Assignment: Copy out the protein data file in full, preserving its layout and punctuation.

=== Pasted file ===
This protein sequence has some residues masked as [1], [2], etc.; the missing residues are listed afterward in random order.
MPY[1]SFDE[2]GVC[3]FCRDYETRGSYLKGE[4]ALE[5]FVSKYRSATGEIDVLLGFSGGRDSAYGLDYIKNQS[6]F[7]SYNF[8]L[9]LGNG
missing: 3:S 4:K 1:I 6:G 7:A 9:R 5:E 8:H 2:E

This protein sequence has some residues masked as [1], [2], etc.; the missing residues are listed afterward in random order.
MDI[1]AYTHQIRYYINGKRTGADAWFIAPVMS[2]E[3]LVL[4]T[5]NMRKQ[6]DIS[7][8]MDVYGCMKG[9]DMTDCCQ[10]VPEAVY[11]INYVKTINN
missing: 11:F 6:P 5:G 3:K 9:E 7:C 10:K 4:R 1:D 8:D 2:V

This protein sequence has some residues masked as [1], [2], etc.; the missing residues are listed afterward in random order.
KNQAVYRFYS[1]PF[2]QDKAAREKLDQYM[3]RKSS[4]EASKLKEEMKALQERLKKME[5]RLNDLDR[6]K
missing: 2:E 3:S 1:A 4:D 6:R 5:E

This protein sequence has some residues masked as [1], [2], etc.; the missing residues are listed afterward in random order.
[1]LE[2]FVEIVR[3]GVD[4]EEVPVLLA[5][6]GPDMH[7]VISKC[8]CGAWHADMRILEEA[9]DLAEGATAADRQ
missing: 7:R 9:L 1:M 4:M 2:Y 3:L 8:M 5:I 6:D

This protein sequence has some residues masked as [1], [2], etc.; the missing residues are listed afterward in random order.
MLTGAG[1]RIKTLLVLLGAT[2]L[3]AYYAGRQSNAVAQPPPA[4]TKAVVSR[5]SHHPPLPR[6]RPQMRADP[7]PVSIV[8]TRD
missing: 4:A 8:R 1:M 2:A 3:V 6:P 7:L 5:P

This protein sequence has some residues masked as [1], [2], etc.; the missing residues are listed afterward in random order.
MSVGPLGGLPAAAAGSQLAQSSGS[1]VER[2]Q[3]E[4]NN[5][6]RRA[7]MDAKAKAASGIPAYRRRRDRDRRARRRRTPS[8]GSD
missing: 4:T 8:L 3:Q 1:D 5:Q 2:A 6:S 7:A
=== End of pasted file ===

This protein sequence has some residues masked as [1], [2], etc.; the missing residues are listed afterward in random order.
MPY[1]SFDE[2]GVC[3]FCRDYETRGSYLKGE[4]ALE[5]FVSKYRSATGEIDVLLGFSGGRDSAYGLDYIKNQS[6]F[7]SYNF[8]L[9]LGNG
missing: 3:S 4:K 1:I 6:G 7:A 9:R 5:E 8:H 2:E

This protein sequence has some residues masked as [1], [2], etc.; the missing residues are listed afterward in random order.
MDI[1]AYTHQIRYYINGKRTGADAWFIAPVMS[2]E[3]LVL[4]T[5]NMRKQ[6]DIS[7][8]MDVYGCMKG[9]DMTDCCQ[10]VPEAVY[11]INYVKTINN
missing: 11:F 6:P 5:G 3:K 9:E 7:C 10:K 4:R 1:D 8:D 2:V

This protein sequence has some residues masked as [1], [2], etc.; the missing residues are listed afterward in random order.
KNQAVYRFYS[1]PF[2]QDKAAREKLDQYM[3]RKSS[4]EASKLKEEMKALQERLKKME[5]RLNDLDR[6]K
missing: 2:E 3:S 1:A 4:D 6:R 5:E

This protein sequence has some residues masked as [1], [2], etc.; the missing residues are listed afterward in random order.
[1]LE[2]FVEIVR[3]GVD[4]EEVPVLLA[5][6]GPDMH[7]VISKC[8]CGAWHADMRILEEA[9]DLAEGATAADRQ
missing: 7:R 9:L 1:M 4:M 2:Y 3:L 8:M 5:I 6:D

This protein sequence has some residues masked as [1], [2], etc.; the missing residues are listed afterward in random order.
MLTGAG[1]RIKTLLVLLGAT[2]L[3]AYYAGRQSNAVAQPPPA[4]TKAVVSR[5]SHHPPLPR[6]RPQMRADP[7]PVSIV[8]TRD
missing: 4:A 8:R 1:M 2:A 3:V 6:P 7:L 5:P

This protein sequence has some residues masked as [1], [2], etc.; the missing residues are listed afterward in random order.
MSVGPLGGLPAAAAGSQLAQSSGS[1]VER[2]Q[3]E[4]NN[5][6]RRA[7]MDAKAKAASGIPAYRRRRDRDRRARRRRTPS[8]GSD
missing: 4:T 8:L 3:Q 1:D 5:Q 2:A 6:S 7:A